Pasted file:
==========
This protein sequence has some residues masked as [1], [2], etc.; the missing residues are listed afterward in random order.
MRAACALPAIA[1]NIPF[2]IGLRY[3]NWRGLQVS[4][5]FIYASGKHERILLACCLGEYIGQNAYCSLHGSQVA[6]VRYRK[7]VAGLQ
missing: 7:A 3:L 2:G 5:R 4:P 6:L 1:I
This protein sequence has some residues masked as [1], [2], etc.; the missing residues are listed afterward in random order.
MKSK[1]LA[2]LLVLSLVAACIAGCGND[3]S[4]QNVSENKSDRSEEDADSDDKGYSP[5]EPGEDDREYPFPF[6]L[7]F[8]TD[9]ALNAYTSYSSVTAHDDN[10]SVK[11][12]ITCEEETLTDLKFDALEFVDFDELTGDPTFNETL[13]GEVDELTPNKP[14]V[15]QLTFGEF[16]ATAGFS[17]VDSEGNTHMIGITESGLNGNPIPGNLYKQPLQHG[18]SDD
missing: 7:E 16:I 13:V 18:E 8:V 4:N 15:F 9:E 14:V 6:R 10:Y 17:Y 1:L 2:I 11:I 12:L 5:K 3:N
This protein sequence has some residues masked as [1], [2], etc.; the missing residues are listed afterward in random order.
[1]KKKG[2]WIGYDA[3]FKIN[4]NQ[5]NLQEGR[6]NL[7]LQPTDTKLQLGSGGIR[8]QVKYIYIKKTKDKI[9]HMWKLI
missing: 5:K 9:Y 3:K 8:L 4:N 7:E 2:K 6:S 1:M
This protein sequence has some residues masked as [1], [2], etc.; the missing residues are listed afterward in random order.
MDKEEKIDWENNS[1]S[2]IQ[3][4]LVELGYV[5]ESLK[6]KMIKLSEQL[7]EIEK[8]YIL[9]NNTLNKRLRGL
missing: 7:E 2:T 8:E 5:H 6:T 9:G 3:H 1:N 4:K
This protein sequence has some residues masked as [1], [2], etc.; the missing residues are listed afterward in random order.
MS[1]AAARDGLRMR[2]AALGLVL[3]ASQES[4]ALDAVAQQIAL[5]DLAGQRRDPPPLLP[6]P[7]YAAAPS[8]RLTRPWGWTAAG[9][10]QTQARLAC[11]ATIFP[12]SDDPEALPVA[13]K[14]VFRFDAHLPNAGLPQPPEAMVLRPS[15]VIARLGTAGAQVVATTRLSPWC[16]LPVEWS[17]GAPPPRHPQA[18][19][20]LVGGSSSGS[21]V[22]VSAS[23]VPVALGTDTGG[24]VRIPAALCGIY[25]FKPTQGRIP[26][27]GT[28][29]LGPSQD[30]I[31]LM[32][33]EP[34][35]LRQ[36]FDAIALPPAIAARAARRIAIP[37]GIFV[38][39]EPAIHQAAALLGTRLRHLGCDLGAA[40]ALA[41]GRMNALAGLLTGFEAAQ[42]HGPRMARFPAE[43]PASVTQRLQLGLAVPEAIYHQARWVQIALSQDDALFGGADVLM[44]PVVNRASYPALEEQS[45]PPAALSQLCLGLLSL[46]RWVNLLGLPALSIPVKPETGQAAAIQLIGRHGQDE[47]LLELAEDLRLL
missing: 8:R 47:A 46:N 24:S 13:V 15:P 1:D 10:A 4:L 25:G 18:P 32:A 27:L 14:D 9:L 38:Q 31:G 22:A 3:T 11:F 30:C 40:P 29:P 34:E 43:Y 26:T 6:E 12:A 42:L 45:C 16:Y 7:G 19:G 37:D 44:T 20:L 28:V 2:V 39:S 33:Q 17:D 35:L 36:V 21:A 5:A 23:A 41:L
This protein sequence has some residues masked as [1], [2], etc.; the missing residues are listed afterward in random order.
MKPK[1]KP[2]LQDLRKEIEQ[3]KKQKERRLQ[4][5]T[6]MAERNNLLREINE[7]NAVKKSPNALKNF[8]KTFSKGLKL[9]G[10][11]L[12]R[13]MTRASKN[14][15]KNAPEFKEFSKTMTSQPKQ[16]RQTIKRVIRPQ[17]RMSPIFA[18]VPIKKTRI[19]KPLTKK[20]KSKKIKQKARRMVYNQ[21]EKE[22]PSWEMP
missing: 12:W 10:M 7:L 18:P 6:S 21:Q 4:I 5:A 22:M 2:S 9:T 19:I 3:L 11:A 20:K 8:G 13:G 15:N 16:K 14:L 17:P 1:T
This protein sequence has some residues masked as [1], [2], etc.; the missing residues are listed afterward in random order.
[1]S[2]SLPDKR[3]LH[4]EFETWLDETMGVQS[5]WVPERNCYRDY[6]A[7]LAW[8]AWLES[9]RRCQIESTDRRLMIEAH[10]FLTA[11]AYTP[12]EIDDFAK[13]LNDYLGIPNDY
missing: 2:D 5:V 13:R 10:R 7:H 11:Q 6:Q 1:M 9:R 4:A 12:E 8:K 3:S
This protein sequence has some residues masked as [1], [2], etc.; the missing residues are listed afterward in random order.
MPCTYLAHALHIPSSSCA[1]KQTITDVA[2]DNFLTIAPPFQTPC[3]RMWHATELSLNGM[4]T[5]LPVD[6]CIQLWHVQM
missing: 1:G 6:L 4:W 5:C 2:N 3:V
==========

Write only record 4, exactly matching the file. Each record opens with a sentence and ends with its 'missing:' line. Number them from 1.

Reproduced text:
This protein sequence has some residues masked as [1], [2], etc.; the missing residues are listed afterward in random order.
MDKEEKIDWENNS[1]S[2]IQ[3][4]LVELGYV[5]ESLK[6]KMIKLSEQL[7]EIEK[8]YIL[9]NNTLNKRLRGL
missing: 7:E 2:T 8:E 5:H 6:T 9:G 3:H 1:N 4:K